What just happened? The European Commission has called out several countries that have either weak copyright enforcement or have not been doing enough to combat piracy. As part of its biannual list of foreign countries with lackadaisical copyright policies, the organization singled out thirteen nations for their insufficient actions against piracy, and called on their governments to implement an effective site-blocking regime to reduce the menace. Interestingly, the U.S. was nowhere to be found on the list despite being a hotbed of piracy-related activities.
The thirteen countries in the EC's crosshairs are headed by China (via TorrentFreak), which was singled out as the biggest concern. India, Indonesia, Russia, Turkey, and Ukraine are listed as priority level 2, while Argentina, Brazil, Ecuador, Malaysia, Nigeria, Saudi Arabia, and Thailand come in at level 3.
The EU, however, left out Vietnam from its list, despite the U.S. accusing the country of dragging its feet on the issue and allowing several pirate sites to operate freely from its territory. According to the United States Trade Representative's Special 301 Report 'Watch List,' some of the world's largest pirate sites operate from the country and serve up free movies, TV shows, and anime. The U.S. has accused Vietnam of not doing anything to shut down these services, despite repeated warnings.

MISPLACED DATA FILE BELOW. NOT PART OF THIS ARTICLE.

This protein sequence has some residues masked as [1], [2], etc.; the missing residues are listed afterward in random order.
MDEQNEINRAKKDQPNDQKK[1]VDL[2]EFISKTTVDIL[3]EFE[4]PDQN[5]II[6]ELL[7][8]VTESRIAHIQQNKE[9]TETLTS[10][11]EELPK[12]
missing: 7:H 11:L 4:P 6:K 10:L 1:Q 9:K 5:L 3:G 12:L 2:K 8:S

Online piracy has been on the rise, and is believed to have been exacerbated by the Covid pandemic in recent years. The European Commission believes that the illegal activities thrive largely due to ineffective copyright enforcement to combat both physical and online piracy. To effectively tackle the problem, the organization wants countries to block piracy sites en masse. As an example of a step in the right direction, the EC highlighted how Indonesia ordered local Internet providers to block more than 3,500 domain names suspected of peddling pirated content.
However, site-blocking may not be the silver bullet against online piracy, as most of these services continue to operate by indulging in a practice known as 'domain hopping,' which involves changing over to new domain names to escape blockades. Some EU countries are tackling this by regularly updating their blocking orders, but others are failing to keep up with the pirates in this never-ending game of digital whack-a-mole.
The report, however, praises India for its efforts in blocking online piracy. In recent years, courts in the country have directed local and national ISPs to block tens of thousands of alleged piracy sites despite serious concerns from free speech advocates over the arbitrary manner of these orders. Either way, a lot still remains to be done to combat online piracy, and it remains to be seen how successful site-blocking efforts will be in enforcing copyright laws around the world.